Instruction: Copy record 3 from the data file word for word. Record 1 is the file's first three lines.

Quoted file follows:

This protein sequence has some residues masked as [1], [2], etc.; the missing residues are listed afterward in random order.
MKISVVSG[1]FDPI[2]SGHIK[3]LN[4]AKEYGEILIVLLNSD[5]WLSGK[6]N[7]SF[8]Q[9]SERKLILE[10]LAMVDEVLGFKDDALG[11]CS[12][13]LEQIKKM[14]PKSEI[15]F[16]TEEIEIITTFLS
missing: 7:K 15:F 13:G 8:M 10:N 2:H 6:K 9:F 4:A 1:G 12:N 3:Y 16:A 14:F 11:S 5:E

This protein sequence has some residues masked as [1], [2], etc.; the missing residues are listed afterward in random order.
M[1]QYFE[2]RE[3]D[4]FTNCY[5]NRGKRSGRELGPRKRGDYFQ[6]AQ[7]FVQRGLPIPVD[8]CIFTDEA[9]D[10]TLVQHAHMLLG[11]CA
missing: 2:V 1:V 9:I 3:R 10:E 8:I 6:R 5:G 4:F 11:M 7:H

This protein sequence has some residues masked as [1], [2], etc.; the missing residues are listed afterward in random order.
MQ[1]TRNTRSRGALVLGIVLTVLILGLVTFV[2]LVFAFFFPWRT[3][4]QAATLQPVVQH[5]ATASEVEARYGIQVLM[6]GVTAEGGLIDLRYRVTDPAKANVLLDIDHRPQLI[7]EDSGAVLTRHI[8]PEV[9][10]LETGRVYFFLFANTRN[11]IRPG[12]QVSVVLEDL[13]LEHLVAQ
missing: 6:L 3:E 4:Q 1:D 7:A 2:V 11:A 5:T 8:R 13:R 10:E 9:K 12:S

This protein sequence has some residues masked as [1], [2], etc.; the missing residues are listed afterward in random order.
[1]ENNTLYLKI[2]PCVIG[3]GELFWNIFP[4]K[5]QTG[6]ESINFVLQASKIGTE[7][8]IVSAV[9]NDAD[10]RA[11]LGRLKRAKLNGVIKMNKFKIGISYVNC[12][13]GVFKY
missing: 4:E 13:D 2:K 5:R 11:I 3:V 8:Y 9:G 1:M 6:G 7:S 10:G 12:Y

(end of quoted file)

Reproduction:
This protein sequence has some residues masked as [1], [2], etc.; the missing residues are listed afterward in random order.
MQ[1]TRNTRSRGALVLGIVLTVLILGLVTFV[2]LVFAFFFPWRT[3][4]QAATLQPVVQH[5]ATASEVEARYGIQVLM[6]GVTAEGGLIDLRYRVTDPAKANVLLDIDHRPQLI[7]EDSGAVLTRHI[8]PEV[9][10]LETGRVYFFLFANTRN[11]IRPG[12]QVSVVLEDL[13]LEHLVAQ
missing: 6:L 3:E 4:Q 1:D 7:A 2:V 11:A 5:T 8:R 13:R 10:E 9:K 12:S